Supplementing with L-glutamine can improve your quality of life, increase energy levels, reduce muscle aches, improve digestion and gut health, improve quality of sleep, and reduce pain and fatigue.
When you balance L-glutamine levels in your brain, you feel relaxed and calm. Cravings for sugar and alcohol will decline.
L-glutamine will help in recovery from workouts and improve performance. You may find it easier to lose weight.
Many neurohackers use L-glutamine to help heal Leaky Gut Syndrome and reduce the symptoms of Crohn’s and Celiac Disease.
As a nootropic, L-glutamine can help improve alertness, concentration, focus, memory and mood.
L-Glutamine Clinical Research
L-glutamine was identified as a neurotransmitter several decades ago. And there has been a lot of research on L-glutamine published since. But most of it is focused on strength training and maintaining muscle mass in athletes. And for people healing from surgery or recovering from illness.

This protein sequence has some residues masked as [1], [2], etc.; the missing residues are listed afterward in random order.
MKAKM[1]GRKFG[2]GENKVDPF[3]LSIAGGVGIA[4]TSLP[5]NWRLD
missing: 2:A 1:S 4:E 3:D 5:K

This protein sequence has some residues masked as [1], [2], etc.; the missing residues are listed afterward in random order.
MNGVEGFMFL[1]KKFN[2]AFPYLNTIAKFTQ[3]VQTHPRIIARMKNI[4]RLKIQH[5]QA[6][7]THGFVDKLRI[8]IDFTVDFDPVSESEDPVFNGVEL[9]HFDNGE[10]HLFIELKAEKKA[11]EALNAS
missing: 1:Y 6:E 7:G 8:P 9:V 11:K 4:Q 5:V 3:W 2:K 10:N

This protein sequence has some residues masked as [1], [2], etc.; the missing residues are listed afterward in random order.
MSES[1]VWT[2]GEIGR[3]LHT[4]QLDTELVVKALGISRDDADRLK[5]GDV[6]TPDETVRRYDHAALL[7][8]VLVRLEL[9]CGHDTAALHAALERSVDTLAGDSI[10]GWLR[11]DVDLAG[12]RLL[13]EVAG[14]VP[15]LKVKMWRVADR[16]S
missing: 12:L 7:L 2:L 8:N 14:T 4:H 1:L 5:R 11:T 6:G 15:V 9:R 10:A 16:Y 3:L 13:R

But L-glutamine can be a powerful nootropic as well. Here are a couple of studies looking at L-glutamine for brain health.
L-glutamine Increases Human Growth Hormone
Bodybuilders and athletes use supplementary L-glutamine to help repair and build muscle. And there are several studies supporting the notion that L-glutamine increases Human Growth Hormone.
In one study, researchers worked with 9 healthy subjects and gave them 2 grams of L-glutamine in a cola drink. Blood samples were taken before drinking the cola-spiked drink, then again at 30 mins., 60 and 90 mins.
The researchers found that both blood L-glutamine and human growth hormone levels were significantly higher than before taking L-glutamine. The team concluded that “a surprisingly small oral L-glutamine load was capable of elevating growth hormone”.[xv]